Starting at the stroke of midnight on New Year’s, in an unidentified country in an undetermined year, in José Saramago’s new novel, “Death. José Saramago prefaces his newly translated novella, Death with Interruptions, with two epigraphs: a prediction and a supposition. “We will know less and less. Ted Gioia reviews Death With Interruptions by Jose Saramago at Great Books Guide.

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Thoughts on “Death with Interruptions” by Jose Saramago

If an award were given for run-on sentences, he would win it every year. The industry develops so quickly that the government itself becomes beholden to the maphioso, even bringing it to the brink deeath war with its neighbors.

I think it would depend even more than usual on the narrator. With the second quote, Saramago poses himself a challenge more specific to this book—one which he does not fully meet.

Thoughts on “Death with Interruptions” by Jose Saramago

The Catholic Church feels threatened by this new turn of events, as the end of death would call into question one of the fundamental foundations of their dogma: Then, at the halfway point, something happens, of which we learn after a masterful page sequence of narrative suspense, deliberately withholding a crucial fact of epistolary information that the publisher’s blurb blithely betrays on the back cover.

The embargo on death comes to a sudden halt midway through the book, and people start dying again. All this is narrated in Saramago’s customary exquisite deadpan, with his surfeit of happy invention and comically precise offhand detail. This page was last edited on 21 Novemberat The book divides, as Seeing did, almost evenly into a first half consisting of broad political satire and a more tightly focused second half that develops characters and tells their story.

Saramago tackles these questions and more as this incredibly unique and creative tale unfolds. Comments on this entry are closed. The premise underlying the satire—that death abandons her duties, that people stop dying, that this is a very unsatisfactory state of affairs—is not an original one; see, for example, the film Death Takes a Holiday or any number of science fiction stories from the intervening years.


I am in love with this book. So there they stay. He avoids the capitalization of proper names of people or places, and especially of his protagonist “death” who emphatically insists that her name be written lowercase.

How has he, alone among humans, escaped his destiny?

I was fascinated to see what problem would pop up next and how the affected parties would solve it. September Summer Summary: March to May I also loved how once in a while a first person plural narrator would stick its head their heads?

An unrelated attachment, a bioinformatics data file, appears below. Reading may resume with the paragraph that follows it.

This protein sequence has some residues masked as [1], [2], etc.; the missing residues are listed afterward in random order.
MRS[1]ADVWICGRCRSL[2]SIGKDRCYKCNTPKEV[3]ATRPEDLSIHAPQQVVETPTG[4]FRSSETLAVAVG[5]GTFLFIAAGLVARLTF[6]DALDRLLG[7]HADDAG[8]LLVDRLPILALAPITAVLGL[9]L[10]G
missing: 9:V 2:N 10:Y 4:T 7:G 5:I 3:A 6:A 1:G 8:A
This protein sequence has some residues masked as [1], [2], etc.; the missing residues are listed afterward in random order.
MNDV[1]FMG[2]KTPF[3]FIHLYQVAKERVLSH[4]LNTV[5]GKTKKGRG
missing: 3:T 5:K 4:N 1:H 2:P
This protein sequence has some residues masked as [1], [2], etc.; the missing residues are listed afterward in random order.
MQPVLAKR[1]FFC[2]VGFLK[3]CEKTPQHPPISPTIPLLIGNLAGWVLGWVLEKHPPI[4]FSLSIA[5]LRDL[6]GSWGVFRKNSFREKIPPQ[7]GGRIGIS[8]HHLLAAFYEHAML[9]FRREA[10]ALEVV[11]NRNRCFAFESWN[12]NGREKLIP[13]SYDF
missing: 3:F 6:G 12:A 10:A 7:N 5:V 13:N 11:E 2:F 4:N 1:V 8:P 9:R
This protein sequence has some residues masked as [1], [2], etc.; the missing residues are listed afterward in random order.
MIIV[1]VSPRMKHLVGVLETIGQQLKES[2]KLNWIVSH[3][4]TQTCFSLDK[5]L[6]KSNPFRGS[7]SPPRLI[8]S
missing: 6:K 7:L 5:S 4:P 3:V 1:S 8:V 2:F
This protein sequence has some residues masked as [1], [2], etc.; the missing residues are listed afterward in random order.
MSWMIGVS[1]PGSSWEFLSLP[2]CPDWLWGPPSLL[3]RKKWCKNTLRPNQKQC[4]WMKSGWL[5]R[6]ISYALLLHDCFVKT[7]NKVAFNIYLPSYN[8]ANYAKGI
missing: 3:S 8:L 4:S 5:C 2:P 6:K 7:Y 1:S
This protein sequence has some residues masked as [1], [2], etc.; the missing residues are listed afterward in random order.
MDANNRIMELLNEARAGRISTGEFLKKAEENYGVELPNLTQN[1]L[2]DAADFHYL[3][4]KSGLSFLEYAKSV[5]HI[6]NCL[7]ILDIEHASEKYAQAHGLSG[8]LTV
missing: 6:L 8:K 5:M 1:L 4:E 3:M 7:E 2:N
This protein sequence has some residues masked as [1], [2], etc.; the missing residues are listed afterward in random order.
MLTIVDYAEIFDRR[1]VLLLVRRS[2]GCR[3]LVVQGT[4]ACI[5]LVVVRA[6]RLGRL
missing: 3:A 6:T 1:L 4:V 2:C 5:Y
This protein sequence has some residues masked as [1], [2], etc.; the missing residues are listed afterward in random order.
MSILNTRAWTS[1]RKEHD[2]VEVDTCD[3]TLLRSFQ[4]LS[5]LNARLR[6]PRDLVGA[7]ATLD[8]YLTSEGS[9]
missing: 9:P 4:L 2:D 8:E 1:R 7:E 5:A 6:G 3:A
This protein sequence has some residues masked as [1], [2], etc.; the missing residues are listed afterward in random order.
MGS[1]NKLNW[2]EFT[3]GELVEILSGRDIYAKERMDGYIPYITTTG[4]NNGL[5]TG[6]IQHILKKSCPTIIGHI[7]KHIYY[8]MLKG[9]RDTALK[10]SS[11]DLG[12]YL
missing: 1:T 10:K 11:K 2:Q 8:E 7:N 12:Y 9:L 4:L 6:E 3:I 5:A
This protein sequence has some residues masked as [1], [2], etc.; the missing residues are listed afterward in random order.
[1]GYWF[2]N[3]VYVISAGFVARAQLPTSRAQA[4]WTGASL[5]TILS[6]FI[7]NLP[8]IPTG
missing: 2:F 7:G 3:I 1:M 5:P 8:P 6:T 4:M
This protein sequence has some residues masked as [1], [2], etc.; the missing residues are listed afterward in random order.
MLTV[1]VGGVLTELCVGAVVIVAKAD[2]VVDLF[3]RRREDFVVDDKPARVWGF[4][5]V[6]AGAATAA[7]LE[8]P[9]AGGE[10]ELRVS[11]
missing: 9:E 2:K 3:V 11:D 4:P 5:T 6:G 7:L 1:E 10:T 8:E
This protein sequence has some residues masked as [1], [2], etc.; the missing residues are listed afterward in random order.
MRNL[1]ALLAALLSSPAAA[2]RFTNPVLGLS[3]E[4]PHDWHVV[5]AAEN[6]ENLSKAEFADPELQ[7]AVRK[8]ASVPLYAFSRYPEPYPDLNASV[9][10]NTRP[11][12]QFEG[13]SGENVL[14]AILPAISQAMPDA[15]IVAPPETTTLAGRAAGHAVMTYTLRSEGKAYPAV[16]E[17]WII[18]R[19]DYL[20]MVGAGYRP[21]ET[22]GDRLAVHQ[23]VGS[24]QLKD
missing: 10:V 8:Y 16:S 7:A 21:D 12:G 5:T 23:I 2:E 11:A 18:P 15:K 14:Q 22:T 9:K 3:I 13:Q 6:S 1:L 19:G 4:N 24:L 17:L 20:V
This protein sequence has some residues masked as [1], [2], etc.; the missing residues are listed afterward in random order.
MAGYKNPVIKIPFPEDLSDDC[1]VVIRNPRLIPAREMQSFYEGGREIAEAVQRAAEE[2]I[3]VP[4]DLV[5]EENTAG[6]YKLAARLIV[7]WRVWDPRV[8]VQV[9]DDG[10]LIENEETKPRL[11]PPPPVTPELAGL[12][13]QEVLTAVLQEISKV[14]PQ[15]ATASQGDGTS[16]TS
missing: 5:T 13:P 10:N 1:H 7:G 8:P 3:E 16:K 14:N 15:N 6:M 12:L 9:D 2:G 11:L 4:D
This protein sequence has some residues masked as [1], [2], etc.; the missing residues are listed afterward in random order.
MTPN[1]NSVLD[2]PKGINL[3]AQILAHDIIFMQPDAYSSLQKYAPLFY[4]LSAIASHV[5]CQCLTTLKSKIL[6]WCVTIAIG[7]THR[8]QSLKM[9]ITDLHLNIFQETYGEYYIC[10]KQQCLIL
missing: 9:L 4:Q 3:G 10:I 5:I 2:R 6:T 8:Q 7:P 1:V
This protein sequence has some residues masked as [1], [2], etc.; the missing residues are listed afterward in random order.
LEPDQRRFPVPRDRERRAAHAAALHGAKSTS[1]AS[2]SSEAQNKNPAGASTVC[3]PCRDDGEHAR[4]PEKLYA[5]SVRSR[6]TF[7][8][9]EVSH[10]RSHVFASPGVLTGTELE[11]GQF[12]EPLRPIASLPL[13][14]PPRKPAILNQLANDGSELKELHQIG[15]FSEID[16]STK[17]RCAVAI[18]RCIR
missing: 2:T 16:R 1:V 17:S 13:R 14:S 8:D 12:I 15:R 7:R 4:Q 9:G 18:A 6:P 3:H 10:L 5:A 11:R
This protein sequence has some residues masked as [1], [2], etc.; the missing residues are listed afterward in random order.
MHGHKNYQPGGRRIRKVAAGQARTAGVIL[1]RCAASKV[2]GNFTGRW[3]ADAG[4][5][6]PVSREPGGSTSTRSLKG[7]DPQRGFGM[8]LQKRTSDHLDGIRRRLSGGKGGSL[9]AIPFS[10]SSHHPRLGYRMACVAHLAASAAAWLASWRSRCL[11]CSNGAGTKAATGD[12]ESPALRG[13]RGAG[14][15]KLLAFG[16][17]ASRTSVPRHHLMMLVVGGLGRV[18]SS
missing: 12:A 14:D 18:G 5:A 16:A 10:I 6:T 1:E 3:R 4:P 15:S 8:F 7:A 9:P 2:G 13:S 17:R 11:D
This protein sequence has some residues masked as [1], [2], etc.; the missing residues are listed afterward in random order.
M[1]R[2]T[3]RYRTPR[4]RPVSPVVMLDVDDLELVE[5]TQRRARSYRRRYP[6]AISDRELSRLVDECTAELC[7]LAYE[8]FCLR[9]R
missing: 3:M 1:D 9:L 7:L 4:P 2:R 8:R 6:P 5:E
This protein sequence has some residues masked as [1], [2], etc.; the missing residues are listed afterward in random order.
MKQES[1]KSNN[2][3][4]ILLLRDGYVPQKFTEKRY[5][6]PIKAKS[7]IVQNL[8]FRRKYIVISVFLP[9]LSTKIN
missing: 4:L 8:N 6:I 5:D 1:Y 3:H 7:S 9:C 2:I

Saramago makes her sympathetic, as she confronts a problem she has never encountered before: I completely understand wanting to save it. But the author paints him in only the very roughest of strokes. It really is ingenious, and so saramzgo executed. This is a peculiar type of fiction, but no one does it better than Saramago, who is the supreme chronicler of organizational behavior in crisis situations.

So the novel is not a successful one. I have heard amazing things about Saramago and have a couple of his books on my shelf awaiting me. At times, the book almost seems like a Harvard Business School case study penned by Michael Porteraddressing the competitive dynamics of a surprising development in dexth marketplace. Other Colorsp.

Tricks and treats

I thought it would be hard to follow, yet somehow Saramago makes it clear who is speaking. First released in in its original Portuguese, the novel was translated into English by Margaret Jull Costa in This primes us for an allusion to a character in Saramago’s earlier novel, the Borgesian love story All the Names.

August Summer Summary: Then there is the writing. And then, mid novel, there is a turning point, when a powerful man sarajago a mysterious violet envelope. By not privileging the narrator’s voice he enacts a kind of democracy.


Why are there exactly “forty volumes of universal history”? What a thoroughly ingenious idea. When you do decide to dig in, enjoy. This Nobel laureate writes books that read more like fables than sarmaago. Have daeth ever read a book that was so different it actually worked?

The complete cessation of dying leads to a growing fear among healthcare workers that the system will collapse under its own weight: I can deal with stylized writing—I really dug Nothing Like the Sun —but tossing some old standbys of grammar out the window would just bug dexth.

Though the traditional sources for guidance on things like life and death endeavor to discover why people have stopped dying, religious authorities, philosophers and scholars alike can find no answers.

Nursing homes unhappily foresee a future when the majority of society will have reached arrested death, supported by a dwindling number of young. I hope you enjoy whichever you start with! By using this site, you agree to the Terms of Use and Privacy Policy.

You smile at the prime minister trying to explain the problem to his thick-skulled king. He will write Death, the name of the folkloric hooded skeleton carrying a scythe, in lower-case: The New York Times.

Death reemerges not long thereafter, this time as a woman named death the lowercase name is used to signify the difference between the death who ends the life of people, and the Death who will end all of the Universe.